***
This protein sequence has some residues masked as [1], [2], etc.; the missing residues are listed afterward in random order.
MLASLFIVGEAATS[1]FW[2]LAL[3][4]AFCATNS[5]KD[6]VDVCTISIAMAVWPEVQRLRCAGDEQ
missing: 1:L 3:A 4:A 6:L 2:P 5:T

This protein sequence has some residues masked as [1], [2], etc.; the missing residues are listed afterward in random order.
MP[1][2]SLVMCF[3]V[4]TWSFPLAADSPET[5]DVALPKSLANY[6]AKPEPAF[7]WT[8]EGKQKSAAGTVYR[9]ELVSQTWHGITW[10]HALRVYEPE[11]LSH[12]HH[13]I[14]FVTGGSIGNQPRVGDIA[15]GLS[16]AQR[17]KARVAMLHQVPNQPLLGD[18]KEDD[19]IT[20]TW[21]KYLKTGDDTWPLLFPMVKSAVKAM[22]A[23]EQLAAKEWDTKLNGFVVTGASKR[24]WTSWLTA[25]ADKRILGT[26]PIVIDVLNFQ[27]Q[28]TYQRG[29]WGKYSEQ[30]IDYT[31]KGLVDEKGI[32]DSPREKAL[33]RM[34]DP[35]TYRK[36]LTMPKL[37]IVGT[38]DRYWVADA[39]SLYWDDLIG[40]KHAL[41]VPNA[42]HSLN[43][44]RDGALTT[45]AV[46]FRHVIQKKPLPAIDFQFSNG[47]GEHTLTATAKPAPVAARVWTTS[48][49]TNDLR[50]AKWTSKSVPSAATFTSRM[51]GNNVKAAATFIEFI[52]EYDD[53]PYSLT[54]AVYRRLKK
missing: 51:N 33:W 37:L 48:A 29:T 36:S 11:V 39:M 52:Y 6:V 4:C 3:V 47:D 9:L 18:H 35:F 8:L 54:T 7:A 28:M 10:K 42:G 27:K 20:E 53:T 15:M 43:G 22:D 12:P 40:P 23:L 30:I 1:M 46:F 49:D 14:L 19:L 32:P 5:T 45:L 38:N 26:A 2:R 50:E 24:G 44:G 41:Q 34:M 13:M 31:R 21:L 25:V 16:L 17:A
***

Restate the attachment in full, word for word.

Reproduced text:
This protein sequence has some residues masked as [1], [2], etc.; the missing residues are listed afterward in random order.
MLASLFIVGEAATS[1]FW[2]LAL[3][4]AFCATNS[5]KD[6]VDVCTISIAMAVWPEVQRLRCAGDEQ
missing: 1:L 3:A 4:A 6:L 2:P 5:T

This protein sequence has some residues masked as [1], [2], etc.; the missing residues are listed afterward in random order.
MP[1][2]SLVMCF[3]V[4]TWSFPLAADSPET[5]DVALPKSLANY[6]AKPEPAF[7]WT[8]EGKQKSAAGTVYR[9]ELVSQTWHGITW[10]HALRVYEPE[11]LSH[12]HH[13]I[14]FVTGGSIGNQPRVGDIA[15]GLS[16]AQR[17]KARVAMLHQVPNQPLLGD[18]KEDD[19]IT[20]TW[21]KYLKTGDDTWPLLFPMVKSAVKAM[22]A[23]EQLAAKEWDTKLNGFVVTGASKR[24]WTSWLTA[25]ADKRILGT[26]PIVIDVLNFQ[27]Q[28]TYQRG[29]WGKYSEQ[30]IDYT[31]KGLVDEKGI[32]DSPREKAL[33]RM[34]DP[35]TYRK[36]LTMPKL[37]IVGT[38]DRYWVADA[39]SLYWDDLIG[40]KHAL[41]VPNA[42]HSLN[43][44]RDGALTT[45]AV[46]FRHVIQKKPLPAIDFQFSNG[47]GEHTLTATAKPAPVAARVWTTS[48][49]TNDLR[50]AKWTSKSVPSAATFTSRM[51]GNNVKAAATFIEFI[52]EYDD[53]PYSLT[54]AVYRRLKK
missing: 51:N 33:W 37:L 48:A 29:T 36:S 11:V 39:M 52:Y 6:V 4:C 3:V 47:D 9:L 18:H 35:F 8:L 54:T 7:A 28:M 10:K 42:G 27:K 20:E 53:T 15:M 43:G 22:D 12:P 40:P 23:L 30:I 1:M 46:F 49:D 14:L 19:L 32:P 5:T 45:L 38:N 26:A 2:R 50:E 24:G 44:G 41:Q 34:M 13:M 31:R 21:L 25:V 16:L 17:A